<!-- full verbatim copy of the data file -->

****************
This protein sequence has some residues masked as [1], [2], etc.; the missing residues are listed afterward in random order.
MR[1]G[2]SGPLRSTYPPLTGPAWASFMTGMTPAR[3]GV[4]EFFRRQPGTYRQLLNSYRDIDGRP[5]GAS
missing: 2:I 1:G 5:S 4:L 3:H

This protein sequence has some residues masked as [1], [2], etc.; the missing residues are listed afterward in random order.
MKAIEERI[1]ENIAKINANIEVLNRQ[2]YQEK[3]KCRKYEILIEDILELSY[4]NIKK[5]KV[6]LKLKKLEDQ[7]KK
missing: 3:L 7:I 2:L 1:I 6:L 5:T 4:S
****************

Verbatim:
This protein sequence has some residues masked as [1], [2], etc.; the missing residues are listed afterward in random order.
MR[1]G[2]SGPLRSTYPPLTGPAWASFMTGMTPAR[3]GV[4]EFFRRQPGTYRQLLNSYRDIDGRP[5]GAS
missing: 2:I 1:G 5:S 4:L 3:H

This protein sequence has some residues masked as [1], [2], etc.; the missing residues are listed afterward in random order.
MKAIEERI[1]ENIAKINANIEVLNRQ[2]YQEK[3]KCRKYEILIEDILELSY[4]NIKK[5]KV[6]LKLKKLEDQ[7]KK
missing: 3:L 7:I 2:L 1:I 6:L 5:T 4:S